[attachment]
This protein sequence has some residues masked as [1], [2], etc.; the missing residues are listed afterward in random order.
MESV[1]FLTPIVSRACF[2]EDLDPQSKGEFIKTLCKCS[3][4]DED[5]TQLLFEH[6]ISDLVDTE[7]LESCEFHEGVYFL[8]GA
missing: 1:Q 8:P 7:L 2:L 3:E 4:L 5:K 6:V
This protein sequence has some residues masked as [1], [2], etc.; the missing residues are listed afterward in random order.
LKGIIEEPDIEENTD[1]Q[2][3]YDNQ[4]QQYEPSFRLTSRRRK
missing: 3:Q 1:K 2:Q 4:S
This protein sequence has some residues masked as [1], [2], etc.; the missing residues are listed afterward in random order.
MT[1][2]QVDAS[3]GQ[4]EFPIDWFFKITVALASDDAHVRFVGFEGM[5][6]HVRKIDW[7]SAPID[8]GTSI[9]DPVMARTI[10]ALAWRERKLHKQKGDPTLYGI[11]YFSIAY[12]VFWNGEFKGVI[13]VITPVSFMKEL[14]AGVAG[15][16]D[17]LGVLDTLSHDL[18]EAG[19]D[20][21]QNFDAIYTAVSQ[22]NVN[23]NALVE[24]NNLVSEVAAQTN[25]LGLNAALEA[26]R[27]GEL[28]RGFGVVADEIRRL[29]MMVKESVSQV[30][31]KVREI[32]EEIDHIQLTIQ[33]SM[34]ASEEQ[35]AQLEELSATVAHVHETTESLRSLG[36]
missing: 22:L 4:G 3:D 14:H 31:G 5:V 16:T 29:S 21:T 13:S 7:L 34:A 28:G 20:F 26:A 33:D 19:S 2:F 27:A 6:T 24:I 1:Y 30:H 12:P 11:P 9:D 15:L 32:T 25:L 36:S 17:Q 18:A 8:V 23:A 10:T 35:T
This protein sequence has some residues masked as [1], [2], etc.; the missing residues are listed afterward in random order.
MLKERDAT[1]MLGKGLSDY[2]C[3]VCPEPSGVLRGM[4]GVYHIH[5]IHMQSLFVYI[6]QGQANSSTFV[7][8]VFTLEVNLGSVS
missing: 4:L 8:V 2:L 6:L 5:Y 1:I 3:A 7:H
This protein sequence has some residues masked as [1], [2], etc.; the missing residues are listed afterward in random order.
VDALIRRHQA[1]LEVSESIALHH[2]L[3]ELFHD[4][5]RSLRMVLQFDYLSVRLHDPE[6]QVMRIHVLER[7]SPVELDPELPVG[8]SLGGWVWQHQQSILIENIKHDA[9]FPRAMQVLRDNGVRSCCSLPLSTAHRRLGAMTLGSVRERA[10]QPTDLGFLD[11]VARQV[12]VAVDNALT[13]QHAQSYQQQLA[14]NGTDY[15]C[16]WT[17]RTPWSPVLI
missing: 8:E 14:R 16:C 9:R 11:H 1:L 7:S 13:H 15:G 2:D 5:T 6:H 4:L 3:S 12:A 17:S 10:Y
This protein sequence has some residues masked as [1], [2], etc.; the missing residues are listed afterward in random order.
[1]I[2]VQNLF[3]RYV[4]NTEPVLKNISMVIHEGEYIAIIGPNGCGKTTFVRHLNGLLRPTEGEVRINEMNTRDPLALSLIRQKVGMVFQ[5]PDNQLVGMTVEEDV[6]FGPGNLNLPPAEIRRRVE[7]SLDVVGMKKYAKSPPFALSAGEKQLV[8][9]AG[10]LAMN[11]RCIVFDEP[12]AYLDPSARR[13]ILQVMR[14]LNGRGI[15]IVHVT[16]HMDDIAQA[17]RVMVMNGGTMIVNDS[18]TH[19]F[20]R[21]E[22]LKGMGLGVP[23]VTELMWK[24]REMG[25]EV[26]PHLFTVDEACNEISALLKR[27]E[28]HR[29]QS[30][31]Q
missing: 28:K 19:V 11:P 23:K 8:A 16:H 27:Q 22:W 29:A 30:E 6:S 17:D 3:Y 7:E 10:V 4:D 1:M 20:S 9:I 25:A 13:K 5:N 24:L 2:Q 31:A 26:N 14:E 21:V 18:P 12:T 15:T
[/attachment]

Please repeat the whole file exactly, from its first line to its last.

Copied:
This protein sequence has some residues masked as [1], [2], etc.; the missing residues are listed afterward in random order.
MESV[1]FLTPIVSRACF[2]EDLDPQSKGEFIKTLCKCS[3][4]DED[5]TQLLFEH[6]ISDLVDTE[7]LESCEFHEGVYFL[8]GA
missing: 1:Q 8:P 7:L 2:L 3:E 4:L 5:K 6:V
This protein sequence has some residues masked as [1], [2], etc.; the missing residues are listed afterward in random order.
LKGIIEEPDIEENTD[1]Q[2][3]YDNQ[4]QQYEPSFRLTSRRRK
missing: 3:Q 1:K 2:Q 4:S
This protein sequence has some residues masked as [1], [2], etc.; the missing residues are listed afterward in random order.
MT[1][2]QVDAS[3]GQ[4]EFPIDWFFKITVALASDDAHVRFVGFEGM[5][6]HVRKIDW[7]SAPID[8]GTSI[9]DPVMARTI[10]ALAWRERKLHKQKGDPTLYGI[11]YFSIAY[12]VFWNGEFKGVI[13]VITPVSFMKEL[14]AGVAG[15][16]D[17]LGVLDTLSHDL[18]EAG[19]D[20][21]QNFDAIYTAVSQ[22]NVN[23]NALVE[24]NNLVSEVAAQTN[25]LGLNAALEA[26]R[27]GEL[28]RGFGVVADEIRRL[29]MMVKESVSQV[30][31]KVREI[32]EEIDHIQLTIQ[33]SM[34]ASEEQ[35]AQLEELSATVAHVHETTESLRSLG[36]
missing: 22:L 4:G 3:D 14:H 31:G 5:V 16:T 29:S 21:T 13:S 7:L 34:A 28:G 20:F 26:A 33:D 19:S 2:F 27:A 6:T 24:I 1:Y 30:H 12:P 11:P 9:D 15:L 32:T 25:L 36:S 17:Q 18:A 8:V 23:A 10:T 35:T
This protein sequence has some residues masked as [1], [2], etc.; the missing residues are listed afterward in random order.
MLKERDAT[1]MLGKGLSDY[2]C[3]VCPEPSGVLRGM[4]GVYHIH[5]IHMQSLFVYI[6]QGQANSSTFV[7][8]VFTLEVNLGSVS
missing: 4:L 8:V 2:L 6:L 5:Y 1:I 3:A 7:H
This protein sequence has some residues masked as [1], [2], etc.; the missing residues are listed afterward in random order.
VDALIRRHQA[1]LEVSESIALHH[2]L[3]ELFHD[4][5]RSLRMVLQFDYLSVRLHDPE[6]QVMRIHVLER[7]SPVELDPELPVG[8]SLGGWVWQHQQSILIENIKHDA[9]FPRAMQVLRDNGVRSCCSLPLSTAHRRLGAMTLGSVRERA[10]QPTDLGFLD[11]VARQV[12]VAVDNALT[13]QHAQSYQQQLA[14]NGTDY[15]C[16]WT[17]RTPWSPVLI
missing: 8:E 14:R 16:C 9:R 11:H 1:L 7:S 13:H 15:G 2:D 5:T 6:H 4:L 3:S 12:A 17:S 10:Y
This protein sequence has some residues masked as [1], [2], etc.; the missing residues are listed afterward in random order.
[1]I[2]VQNLF[3]RYV[4]NTEPVLKNISMVIHEGEYIAIIGPNGCGKTTFVRHLNGLLRPTEGEVRINEMNTRDPLALSLIRQKVGMVFQ[5]PDNQLVGMTVEEDV[6]FGPGNLNLPPAEIRRRVE[7]SLDVVGMKKYAKSPPFALSAGEKQLV[8][9]AG[10]LAMN[11]RCIVFDEP[12]AYLDPSARR[13]ILQVMR[14]LNGRGI[15]IVHVT[16]HMDDIAQA[17]RVMVMNGGTMIVNDS[18]TH[19]F[20]R[21]E[22]LKGMGLGVP[23]VTELMWK[24]REMG[25]EV[26]PHLFTVDEACNEISALLKR[27]E[28]HR[29]QS[30][31]Q
missing: 28:K 19:V 11:P 23:K 8:A 16:H 27:Q 22:W 29:A 30:E 6:S 17:D 3:Y 7:E 10:V 4:D 1:M 20:S 9:I 25:A 13:K 5:N 24:L 2:Q 31:A 26:N 14:E 21:V 18:P 12:T 15:T